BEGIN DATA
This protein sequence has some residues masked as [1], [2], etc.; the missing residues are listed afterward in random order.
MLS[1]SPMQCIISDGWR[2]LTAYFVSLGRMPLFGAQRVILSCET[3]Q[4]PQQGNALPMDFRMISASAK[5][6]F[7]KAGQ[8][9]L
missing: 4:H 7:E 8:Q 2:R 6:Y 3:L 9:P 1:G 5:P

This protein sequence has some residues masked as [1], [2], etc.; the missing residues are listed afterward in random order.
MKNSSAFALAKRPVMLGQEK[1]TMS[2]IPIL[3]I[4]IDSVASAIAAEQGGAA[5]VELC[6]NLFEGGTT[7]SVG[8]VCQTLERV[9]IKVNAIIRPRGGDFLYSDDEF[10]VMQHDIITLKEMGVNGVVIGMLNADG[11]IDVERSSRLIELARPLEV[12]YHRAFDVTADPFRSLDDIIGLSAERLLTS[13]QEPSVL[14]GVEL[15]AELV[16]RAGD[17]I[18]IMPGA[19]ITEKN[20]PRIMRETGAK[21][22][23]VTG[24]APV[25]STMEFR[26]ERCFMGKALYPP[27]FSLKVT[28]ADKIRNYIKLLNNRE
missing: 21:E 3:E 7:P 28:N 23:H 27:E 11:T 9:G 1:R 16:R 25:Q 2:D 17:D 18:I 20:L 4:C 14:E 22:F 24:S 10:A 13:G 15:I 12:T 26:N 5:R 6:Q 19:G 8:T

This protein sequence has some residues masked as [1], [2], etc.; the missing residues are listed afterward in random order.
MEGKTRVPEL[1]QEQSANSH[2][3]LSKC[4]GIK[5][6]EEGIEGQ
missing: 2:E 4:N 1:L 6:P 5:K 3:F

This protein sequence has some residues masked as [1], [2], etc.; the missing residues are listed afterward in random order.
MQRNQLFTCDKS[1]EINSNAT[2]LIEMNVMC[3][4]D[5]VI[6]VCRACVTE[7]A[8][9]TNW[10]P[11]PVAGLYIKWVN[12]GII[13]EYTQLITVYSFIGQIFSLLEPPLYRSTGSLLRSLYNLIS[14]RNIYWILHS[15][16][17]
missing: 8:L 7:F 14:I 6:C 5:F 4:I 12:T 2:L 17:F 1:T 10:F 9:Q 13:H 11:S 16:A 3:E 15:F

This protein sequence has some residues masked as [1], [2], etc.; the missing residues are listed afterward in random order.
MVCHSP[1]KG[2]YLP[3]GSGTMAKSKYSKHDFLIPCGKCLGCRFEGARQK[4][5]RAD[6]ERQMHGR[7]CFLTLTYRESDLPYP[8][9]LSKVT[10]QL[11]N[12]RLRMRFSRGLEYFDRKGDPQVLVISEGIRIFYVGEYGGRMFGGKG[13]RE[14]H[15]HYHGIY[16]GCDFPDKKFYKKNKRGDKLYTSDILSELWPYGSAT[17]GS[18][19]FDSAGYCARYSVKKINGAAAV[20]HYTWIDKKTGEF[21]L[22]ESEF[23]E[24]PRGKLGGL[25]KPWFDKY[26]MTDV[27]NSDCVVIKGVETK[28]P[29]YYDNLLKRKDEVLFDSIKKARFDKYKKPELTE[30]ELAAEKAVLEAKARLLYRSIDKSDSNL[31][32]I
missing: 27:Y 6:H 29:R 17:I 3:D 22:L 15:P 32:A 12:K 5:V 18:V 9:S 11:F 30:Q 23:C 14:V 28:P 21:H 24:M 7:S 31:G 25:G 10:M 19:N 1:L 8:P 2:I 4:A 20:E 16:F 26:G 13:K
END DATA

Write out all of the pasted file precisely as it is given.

This protein sequence has some residues masked as [1], [2], etc.; the missing residues are listed afterward in random order.
MLS[1]SPMQCIISDGWR[2]LTAYFVSLGRMPLFGAQRVILSCET[3]Q[4]PQQGNALPMDFRMISASAK[5][6]F[7]KAGQ[8][9]L
missing: 4:H 7:E 8:Q 2:R 6:Y 3:L 9:P 1:G 5:P

This protein sequence has some residues masked as [1], [2], etc.; the missing residues are listed afterward in random order.
MKNSSAFALAKRPVMLGQEK[1]TMS[2]IPIL[3]I[4]IDSVASAIAAEQGGAA[5]VELC[6]NLFEGGTT[7]SVG[8]VCQTLERV[9]IKVNAIIRPRGGDFLYSDDEF[10]VMQHDIITLKEMGVNGVVIGMLNADG[11]IDVERSSRLIELARPLEV[12]YHRAFDVTADPFRSLDDIIGLSAERLLTS[13]QEPSVL[14]GVEL[15]AELV[16]RAGD[17]I[18]IMPGA[19]ITEKN[20]PRIMRETGAK[21][22][23]VTG[24]APV[25]STMEFR[26]ERCFMGKALYPP[27]FSLKVT[28]ADKIRNYIKLLNNRE
missing: 21:E 3:E 7:P 28:N 23:H 27:E 11:T 9:G 1:R 16:R 25:Q 2:D 17:D 18:I 20:L 4:C 14:E 22:F 24:S 10:A 13:G 15:I 12:T 26:N 5:R 6:Q 19:G 8:T

This protein sequence has some residues masked as [1], [2], etc.; the missing residues are listed afterward in random order.
MEGKTRVPEL[1]QEQSANSH[2][3]LSKC[4]GIK[5][6]EEGIEGQ
missing: 2:E 4:N 1:L 6:P 5:K 3:F

This protein sequence has some residues masked as [1], [2], etc.; the missing residues are listed afterward in random order.
MQRNQLFTCDKS[1]EINSNAT[2]LIEMNVMC[3][4]D[5]VI[6]VCRACVTE[7]A[8][9]TNW[10]P[11]PVAGLYIKWVN[12]GII[13]EYTQLITVYSFIGQIFSLLEPPLYRSTGSLLRSLYNLIS[14]RNIYWILHS[15][16][17]
missing: 8:L 7:F 14:I 6:C 5:F 4:I 12:T 2:L 17:F 1:T 10:F 9:Q 13:H 11:S 16:A 3:E 15:F

This protein sequence has some residues masked as [1], [2], etc.; the missing residues are listed afterward in random order.
MVCHSP[1]KG[2]YLP[3]GSGTMAKSKYSKHDFLIPCGKCLGCRFEGARQK[4][5]RAD[6]ERQMHGR[7]CFLTLTYRESDLPYP[8][9]LSKVT[10]QL[11]N[12]RLRMRFSRGLEYFDRKGDPQVLVISEGIRIFYVGEYGGRMFGGKG[13]RE[14]H[15]HYHGIY[16]GCDFPDKKFYKKNKRGDKLYTSDILSELWPYGSAT[17]GS[18][19]FDSAGYCARYSVKKINGAAAV[20]HYTWIDKKTGEF[21]L[22]ESEF[23]E[24]PRGKLGGL[25]KPWFDKY[26]MTDV[27]NSDCVVIKGVETK[28]P[29]YYDNLLKRKDEVLFDSIKKARFDKYKKPELTE[30]ELAAEKAVLEAKARLLYRSIDKSDSNL[31][32]I
missing: 27:Y 6:H 29:R 17:I 3:D 22:L 15:P 32:A 12:K 5:V 18:V 9:S 11:F 30:Q 23:C 14:V 28:P 21:H 24:M 7:S 31:G 25:G 10:M 19:N 1:L 8:P 2:I 4:A 20:E 16:F 26:G 13:K